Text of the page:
What to know about variable heart rhythms and AFib
An Ohio State cardiac electrophysiologist shares what to know about heart rhythms and AFib.
An arrhythmia is a heart rate that beats too fast or too slow. Arrhythmias that are passed down from generation to generation are known as inherited arrhythmia disorders. There are a variety of inherited arrhythmia disorders that are inherited from your mother or father.
There are several types of inherited arrhythmic disorders. The most common types include:
There are two patterns of inherited arrhythmia disorders. In autosomal dominant disorders, your mother or father has a copy of the abnormal gene. There is a 50 percent chance that your parent can transmit this gene to you. The second form of inherited arrhythmia disorders is autosomal recessive. In this type, you inherit one copy of the abnormal gene from both your mother and your father. Having the genes, however, does not confirm that you will have any symptoms of this condition.
Symptoms of inherited arrhythmia disorders include losing consciousness or dangerous heart rhythms. You may not have any symptoms but your doctor may discover your condition during a routine physical examination.
Ohio State's Richard M. Ross Heart Hospital has created a Genetic Arrhythmia Disorders clinic that is dedicated to treating individuals with inherited arrhythmia disorders. Our interdisciplinary team of experts will work with you, or your entire family, to diagnosis and create a treatment plan for your specific disorder. Ohio State’s electrophysiology program is the largest program in Ohio, and one of the top in the nation, with extensive experience in managing a wide spectrum of heart rhythm problems.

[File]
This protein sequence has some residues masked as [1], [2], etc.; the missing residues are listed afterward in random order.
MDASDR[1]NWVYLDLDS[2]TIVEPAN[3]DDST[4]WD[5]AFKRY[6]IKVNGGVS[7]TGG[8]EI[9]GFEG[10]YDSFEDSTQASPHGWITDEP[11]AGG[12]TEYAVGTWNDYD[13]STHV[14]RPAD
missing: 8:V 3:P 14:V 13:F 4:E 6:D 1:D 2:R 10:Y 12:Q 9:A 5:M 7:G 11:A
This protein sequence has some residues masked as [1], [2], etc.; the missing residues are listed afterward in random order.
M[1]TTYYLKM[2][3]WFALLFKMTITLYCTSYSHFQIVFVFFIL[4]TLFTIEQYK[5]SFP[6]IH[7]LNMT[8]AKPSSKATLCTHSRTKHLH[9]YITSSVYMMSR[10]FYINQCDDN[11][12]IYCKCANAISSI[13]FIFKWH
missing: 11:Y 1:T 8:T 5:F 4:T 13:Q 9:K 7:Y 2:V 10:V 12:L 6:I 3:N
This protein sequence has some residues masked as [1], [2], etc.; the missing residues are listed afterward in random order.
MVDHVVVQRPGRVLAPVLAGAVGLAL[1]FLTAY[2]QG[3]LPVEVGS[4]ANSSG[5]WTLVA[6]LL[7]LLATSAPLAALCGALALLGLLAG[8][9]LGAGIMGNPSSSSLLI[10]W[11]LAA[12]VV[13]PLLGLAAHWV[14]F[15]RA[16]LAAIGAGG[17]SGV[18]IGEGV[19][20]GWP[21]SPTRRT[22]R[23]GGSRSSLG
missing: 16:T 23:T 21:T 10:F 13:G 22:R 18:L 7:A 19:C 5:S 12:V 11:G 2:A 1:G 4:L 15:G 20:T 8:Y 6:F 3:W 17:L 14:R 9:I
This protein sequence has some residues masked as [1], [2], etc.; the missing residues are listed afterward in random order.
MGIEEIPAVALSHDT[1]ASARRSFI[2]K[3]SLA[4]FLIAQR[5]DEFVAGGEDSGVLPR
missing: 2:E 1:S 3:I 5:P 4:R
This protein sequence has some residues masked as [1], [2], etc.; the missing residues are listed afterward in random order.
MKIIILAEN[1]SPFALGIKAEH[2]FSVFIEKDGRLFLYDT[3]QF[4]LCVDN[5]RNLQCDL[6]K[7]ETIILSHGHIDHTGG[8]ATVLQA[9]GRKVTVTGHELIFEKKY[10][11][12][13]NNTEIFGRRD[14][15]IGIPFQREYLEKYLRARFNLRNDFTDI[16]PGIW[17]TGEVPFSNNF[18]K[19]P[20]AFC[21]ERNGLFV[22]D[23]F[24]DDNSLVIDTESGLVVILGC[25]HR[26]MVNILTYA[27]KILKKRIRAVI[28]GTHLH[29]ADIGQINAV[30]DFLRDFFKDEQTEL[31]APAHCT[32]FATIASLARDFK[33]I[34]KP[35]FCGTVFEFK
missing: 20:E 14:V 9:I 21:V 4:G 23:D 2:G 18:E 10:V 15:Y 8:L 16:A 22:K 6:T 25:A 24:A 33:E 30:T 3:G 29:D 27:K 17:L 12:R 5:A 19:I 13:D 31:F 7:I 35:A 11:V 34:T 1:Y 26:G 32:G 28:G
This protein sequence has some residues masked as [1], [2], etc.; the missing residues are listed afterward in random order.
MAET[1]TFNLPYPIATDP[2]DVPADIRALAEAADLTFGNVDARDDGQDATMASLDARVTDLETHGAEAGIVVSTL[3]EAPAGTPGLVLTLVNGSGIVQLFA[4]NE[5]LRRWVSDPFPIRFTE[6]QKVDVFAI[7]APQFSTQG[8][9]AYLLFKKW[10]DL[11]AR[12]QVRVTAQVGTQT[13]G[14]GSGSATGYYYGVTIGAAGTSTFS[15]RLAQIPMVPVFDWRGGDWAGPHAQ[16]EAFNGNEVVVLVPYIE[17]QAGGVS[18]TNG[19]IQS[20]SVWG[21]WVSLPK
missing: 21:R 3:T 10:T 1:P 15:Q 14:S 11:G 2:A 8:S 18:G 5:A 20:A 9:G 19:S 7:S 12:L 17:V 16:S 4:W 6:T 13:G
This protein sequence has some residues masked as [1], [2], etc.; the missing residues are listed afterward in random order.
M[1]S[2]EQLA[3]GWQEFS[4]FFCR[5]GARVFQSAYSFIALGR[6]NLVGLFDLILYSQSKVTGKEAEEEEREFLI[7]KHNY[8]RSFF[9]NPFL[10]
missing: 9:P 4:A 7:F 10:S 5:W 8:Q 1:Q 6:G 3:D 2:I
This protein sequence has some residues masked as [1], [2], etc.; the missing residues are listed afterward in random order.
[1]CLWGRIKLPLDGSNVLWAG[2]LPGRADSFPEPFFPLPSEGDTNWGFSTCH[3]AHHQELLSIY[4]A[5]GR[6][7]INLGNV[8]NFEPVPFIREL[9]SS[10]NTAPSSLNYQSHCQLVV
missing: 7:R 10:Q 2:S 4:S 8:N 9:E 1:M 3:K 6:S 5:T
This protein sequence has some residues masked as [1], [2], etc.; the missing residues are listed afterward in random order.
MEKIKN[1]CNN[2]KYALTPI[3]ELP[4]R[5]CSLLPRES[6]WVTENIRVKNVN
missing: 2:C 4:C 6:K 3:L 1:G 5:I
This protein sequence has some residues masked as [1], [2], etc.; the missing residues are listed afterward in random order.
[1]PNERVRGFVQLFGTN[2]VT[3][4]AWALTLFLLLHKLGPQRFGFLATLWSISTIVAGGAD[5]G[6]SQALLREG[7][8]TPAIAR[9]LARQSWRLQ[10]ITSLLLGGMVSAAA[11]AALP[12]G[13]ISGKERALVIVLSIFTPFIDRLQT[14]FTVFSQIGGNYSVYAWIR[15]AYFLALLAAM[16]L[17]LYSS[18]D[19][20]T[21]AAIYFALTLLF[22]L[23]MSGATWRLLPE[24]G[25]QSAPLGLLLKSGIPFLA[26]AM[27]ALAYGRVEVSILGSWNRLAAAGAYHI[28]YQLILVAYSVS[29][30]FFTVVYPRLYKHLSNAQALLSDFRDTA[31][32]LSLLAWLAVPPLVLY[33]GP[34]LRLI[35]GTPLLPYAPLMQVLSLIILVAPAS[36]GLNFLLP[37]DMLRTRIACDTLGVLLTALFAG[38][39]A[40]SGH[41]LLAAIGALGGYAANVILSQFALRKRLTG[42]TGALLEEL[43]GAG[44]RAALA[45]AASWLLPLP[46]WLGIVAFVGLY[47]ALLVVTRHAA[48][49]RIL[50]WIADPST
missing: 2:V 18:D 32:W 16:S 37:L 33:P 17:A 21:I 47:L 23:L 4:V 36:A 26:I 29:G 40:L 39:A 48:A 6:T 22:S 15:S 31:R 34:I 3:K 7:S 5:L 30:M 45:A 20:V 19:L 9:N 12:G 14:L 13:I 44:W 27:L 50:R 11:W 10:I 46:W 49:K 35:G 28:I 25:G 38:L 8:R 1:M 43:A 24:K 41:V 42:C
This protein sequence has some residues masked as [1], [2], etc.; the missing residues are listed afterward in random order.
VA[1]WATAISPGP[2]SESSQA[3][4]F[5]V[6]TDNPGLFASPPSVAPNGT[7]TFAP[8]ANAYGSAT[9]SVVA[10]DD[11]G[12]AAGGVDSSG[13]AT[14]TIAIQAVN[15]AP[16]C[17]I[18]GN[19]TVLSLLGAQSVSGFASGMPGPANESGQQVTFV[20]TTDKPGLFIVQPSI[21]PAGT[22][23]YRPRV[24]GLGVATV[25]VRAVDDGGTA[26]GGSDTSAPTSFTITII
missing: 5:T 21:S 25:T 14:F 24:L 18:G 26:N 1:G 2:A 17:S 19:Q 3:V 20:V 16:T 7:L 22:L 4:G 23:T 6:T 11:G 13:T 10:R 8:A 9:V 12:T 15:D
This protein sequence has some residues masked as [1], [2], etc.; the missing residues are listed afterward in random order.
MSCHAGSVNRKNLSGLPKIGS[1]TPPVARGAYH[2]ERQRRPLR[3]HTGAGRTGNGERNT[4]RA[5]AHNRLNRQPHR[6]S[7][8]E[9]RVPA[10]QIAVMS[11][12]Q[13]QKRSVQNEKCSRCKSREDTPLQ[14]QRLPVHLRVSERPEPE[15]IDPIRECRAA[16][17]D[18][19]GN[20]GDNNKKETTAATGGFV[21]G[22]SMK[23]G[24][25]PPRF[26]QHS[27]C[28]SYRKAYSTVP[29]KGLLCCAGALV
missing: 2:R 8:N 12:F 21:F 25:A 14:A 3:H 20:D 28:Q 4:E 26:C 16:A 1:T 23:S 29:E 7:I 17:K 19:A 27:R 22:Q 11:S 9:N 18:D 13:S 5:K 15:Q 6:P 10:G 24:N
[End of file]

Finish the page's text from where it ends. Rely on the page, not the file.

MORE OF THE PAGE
For patients without symptoms, the diagnosis may be confirmed by a series of testing including sophisticated genetic testing.
The Ohio State University has developed the Hereditary Heart Rhythm Disorders Clinic to provide a multi-subspecialty approach to management of patients and their family members who have a confirmed diagnosis or who are seeking an opinion regarding a possible diagnosis of a genetic arrhythmia disorder. The clinic is staffed by electrophysiologists specializing in inherited arrhythmia disorders, arrhythmia device specialists, genetic counselors, pharmacists specializing in heart drug therapy and, if necessary, psychiatric support.
In addition to a dedicated and specialized staff, the clinic offers unique consultations for large family evaluation and laboratory blood work for genetic screening. These services are part of the larger Cardiovascular Program that incorporates advanced care for other aspects of heart disease, such as invasive catheterization, heart failure management, surgical therapies (including robotics) and advanced imaging with cardiac MRI and three-dimensional echocardiogram. The goal of the clinic is to collaborate with your physicians to develop a plan of evaluation and treatment and to provide a long-standing resource for you.
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